Hiking the Georgia Section of the Famous Appalachian Trail

Well, summer is upon us and those of us that are looking for some time in the wilderness will most likely do so on foot.

People are talking about hiking and camping and backpacking since the coming of the warmer weather in most of the southern states lately. But have you ever thought about hiking a portion of the Appalachian trail?

The southern terminus of the trail is located in beautiful Amicalola Falls state park outside the historical town of Dahlonega Georgia.

But this is not the beginning of the Appalachian Trail, in fact you have to climb this incline of a trail all the way to the top of Springer Mountain where you will find the trails beginning. Some of this part of the trail has steep grades of at least 25 percent, so there is no doubt that most hikers of the AT skip this portion called the Access Trail.

Once you reach the summit of Spring Mountain you will see in the rock a little metal marker. This marker tells you that you are at the summit of the mountain and then you see it…the white blaze. The first white blaze of the AT can be see here on the rocks as well as one of the trees. But before you start off down the trail take a moment and rest at the newly built Springer Mountain Appalachian Trail shelter. This is the first shelter you will encounter on the actual AT.

Fresh mountain spring water

According to what time of year you are hiking there will most likely be plenty of water along the whole stretch of this 78 mile section. If you are hiking on a spring time, all the snow in the area is just melting, so there should be an plenty of fresh mountain spring water. This water is actually pure and filters through sedimentary of limestone and sand as well as other porous rock found in the North Georgia Mountains.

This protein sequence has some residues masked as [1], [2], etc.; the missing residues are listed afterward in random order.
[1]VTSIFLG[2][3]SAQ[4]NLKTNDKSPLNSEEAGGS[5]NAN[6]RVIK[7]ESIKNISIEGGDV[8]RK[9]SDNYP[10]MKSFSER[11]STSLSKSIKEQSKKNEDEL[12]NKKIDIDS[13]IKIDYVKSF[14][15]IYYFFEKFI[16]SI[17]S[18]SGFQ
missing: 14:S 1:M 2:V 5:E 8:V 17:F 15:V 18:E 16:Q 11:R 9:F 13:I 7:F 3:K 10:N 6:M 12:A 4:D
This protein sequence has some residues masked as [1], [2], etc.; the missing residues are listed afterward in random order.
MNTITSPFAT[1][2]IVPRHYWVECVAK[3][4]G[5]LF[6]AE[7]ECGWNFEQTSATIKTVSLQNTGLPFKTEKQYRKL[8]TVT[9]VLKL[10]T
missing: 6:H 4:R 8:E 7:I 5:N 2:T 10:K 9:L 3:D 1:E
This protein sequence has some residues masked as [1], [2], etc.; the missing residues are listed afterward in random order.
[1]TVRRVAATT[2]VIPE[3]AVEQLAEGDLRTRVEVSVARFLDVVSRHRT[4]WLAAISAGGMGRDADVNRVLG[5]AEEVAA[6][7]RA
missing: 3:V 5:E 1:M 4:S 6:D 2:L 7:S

So you will not have to worry about carrying extra weight in water. Just bring two water bottles and keep them filled from the springs that you will notice often in this area. Along every step of the way you will see that there is also an excess of wild life in this area. There is no shortage of delicious berries and even some wild herbs that can be made into a warming tea.

Know the Plants

We suggest, that before you set out on your hike, you purchase and bring with you a book about the wild edible plants in this area of the trail.

A hiker that can live off the land will surely have a more enjoyable and meaningful trip.

Shelters along the Route

About every 5-7 miles of the trail there will be what are called AT hikers’ shelters where you can stop to rest, eat lunch or even stay for the night and rest as you plan your next day in your AT journal.

There is so much to see and learn out on the Appalachian Trail, it is truly an experience that you will never forget. Once you are on the trail you will quickly see that it is a place that is not attached to society or civilization in any way. There are different rules out on the trail, you are no longer be at the top of the food chain so please be careful.

Once you realize that you can live side by side with nature and all that lives in nature you will be so much more relaxed on the trail. Take the time to see the sights, don’t just hike on by as fast as you can. Many hikers make this mistake thinking they have to finish the trail at a certain time, this is far from the truth and will only limit your experience on the trail. Keep hiking and have fun!

For more information:

Read about thousands of AT hikers experiences online
http://appalachiantrailtravelguide.com/

The official site of the ATC (Appalachian Trail Conservatory)
https://www.appalachiantrail.org/

Map of the whole Appalachian Trail
http://appalachiantrail.org/home/explore-the-trail